Microsoft honours Linux programmer with patent gong
You can't make this stuff up
In what must be one of the most surreal stories we've ever covered, Microsoft has awarded a Linux devotee with one of the company's most coveted patents awards -even though the recipient has never worked for Microsoft.The story begins with work done by Intrinsa software developer Bill Softky on the Valley start-up's much-lauded software analysis tools. These let developers find bugs in software that might otherwise appear only through traditional regression testing.
Intrinsa created a virtual environment for a program in the build process, plotting multiple execution paths that could uncover memory conflicts and other errors without manual intervention. And the software was lauded by Cisco (a major customer) and Sun Microsystems in its brief life as a commercial product.
Softky himself devised a way of presenting this information to the user, and his patent is under consideration by the US Patent Office: one of several filed by Intrinsa. However Intrinsa was subsequently bought by Microsoft, with most of the development team moving to Redmond. But not Bill.
Now, Microsoft duly honours its patent-holders with an award, and the patent in this case fell into its lap with the purchase of Intrinsa. As ever, true to its word, Microsoft obliged by dispatching the gong - an inscribed cube to Softky."Thanks for your inventive contribution to Microsoft..." reads the inscription. The irony isn't lost on Softky, who runs Linux at home and has does his development work on the free software OS.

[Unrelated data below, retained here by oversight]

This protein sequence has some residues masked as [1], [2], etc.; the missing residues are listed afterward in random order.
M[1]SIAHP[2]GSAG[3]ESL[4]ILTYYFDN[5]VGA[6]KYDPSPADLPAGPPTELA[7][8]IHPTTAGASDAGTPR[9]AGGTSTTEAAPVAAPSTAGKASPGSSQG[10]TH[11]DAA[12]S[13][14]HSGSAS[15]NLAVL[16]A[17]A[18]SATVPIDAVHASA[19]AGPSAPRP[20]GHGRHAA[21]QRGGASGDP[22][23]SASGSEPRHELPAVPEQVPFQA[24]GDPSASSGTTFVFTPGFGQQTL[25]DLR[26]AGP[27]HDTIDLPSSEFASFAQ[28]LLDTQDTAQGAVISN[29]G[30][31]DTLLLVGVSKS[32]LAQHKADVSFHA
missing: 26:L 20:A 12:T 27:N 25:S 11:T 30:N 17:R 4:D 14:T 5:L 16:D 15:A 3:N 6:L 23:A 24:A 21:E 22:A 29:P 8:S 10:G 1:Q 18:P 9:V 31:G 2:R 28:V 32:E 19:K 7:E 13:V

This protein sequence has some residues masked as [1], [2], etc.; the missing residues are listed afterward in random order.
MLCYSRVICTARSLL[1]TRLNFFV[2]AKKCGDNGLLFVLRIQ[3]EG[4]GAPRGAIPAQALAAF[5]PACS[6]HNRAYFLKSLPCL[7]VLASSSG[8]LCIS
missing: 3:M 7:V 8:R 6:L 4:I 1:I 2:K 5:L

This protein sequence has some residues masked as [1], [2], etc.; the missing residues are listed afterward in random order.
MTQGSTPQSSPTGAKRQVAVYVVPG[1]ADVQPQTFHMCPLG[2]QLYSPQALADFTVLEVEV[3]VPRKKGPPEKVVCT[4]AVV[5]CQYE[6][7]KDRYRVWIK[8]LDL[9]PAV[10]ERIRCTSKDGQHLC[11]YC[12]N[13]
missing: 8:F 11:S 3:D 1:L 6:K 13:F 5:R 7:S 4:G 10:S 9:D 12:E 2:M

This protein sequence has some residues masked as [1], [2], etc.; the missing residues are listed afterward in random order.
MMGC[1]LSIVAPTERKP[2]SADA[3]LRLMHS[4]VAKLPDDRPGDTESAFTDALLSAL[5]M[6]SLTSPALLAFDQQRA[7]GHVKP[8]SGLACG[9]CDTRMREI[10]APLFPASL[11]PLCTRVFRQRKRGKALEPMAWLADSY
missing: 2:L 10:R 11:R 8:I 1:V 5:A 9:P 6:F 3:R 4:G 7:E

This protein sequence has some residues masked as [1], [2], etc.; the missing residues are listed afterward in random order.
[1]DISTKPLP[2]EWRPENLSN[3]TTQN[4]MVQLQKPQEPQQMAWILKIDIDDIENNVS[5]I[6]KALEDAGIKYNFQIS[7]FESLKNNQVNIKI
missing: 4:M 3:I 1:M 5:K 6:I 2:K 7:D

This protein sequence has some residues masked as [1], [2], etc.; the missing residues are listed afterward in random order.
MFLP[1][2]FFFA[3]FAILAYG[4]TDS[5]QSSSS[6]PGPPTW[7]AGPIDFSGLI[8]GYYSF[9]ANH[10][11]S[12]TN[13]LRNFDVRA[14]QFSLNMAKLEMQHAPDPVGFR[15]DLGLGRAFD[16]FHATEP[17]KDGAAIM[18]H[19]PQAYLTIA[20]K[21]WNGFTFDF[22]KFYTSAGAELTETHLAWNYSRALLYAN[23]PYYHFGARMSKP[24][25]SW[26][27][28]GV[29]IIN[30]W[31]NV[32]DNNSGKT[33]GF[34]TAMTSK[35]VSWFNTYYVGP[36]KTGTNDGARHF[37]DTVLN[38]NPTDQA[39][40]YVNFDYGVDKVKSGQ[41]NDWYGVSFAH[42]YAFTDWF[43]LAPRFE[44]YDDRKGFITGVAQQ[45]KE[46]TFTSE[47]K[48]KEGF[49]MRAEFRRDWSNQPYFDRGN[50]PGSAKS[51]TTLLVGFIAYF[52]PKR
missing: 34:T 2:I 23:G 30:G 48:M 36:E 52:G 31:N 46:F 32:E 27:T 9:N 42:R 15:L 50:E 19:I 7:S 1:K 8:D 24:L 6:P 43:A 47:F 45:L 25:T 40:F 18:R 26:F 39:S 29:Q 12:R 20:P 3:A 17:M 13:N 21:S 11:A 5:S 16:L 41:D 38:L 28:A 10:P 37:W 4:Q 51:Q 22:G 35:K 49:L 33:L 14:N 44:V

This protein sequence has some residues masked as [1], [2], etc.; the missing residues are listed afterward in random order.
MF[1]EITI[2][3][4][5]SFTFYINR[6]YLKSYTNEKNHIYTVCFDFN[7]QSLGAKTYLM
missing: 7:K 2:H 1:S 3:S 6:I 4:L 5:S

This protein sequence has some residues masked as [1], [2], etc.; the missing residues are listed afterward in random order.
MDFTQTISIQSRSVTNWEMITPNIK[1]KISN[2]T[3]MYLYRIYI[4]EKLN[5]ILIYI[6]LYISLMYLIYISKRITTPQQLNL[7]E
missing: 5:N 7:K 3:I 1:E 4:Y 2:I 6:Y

"To me, they're the Evil Empire. They're the Borg!" says Softky, who refused to be assimilated, and now works for a digital imaging company in the Valley.
But, we wondered, wasn't it a little ungrateful to keep an award given to him by a company he loathes? Shouldn't he do a John Lennon, and return the gong?
"It's kind of a badge of honour", he told us. "And anyway, I've got a much too perverse a sense of humour to give anything like this back!"
But he may have unintentionally gotten his revenge already. The much-reported 63,000 'bugs' in Windows 2000, which leaked out to spoil the launch of the product, were unearthed in large part through the Intrinsa software that he helped write.
Bill regrets that the Intrinsa software has, since its acquisition, been used by Microsoft internally only, and has yet to be incorporated into Visual Studio. Or Intrinsia.NET, or whatever Redmond calls it these days... ®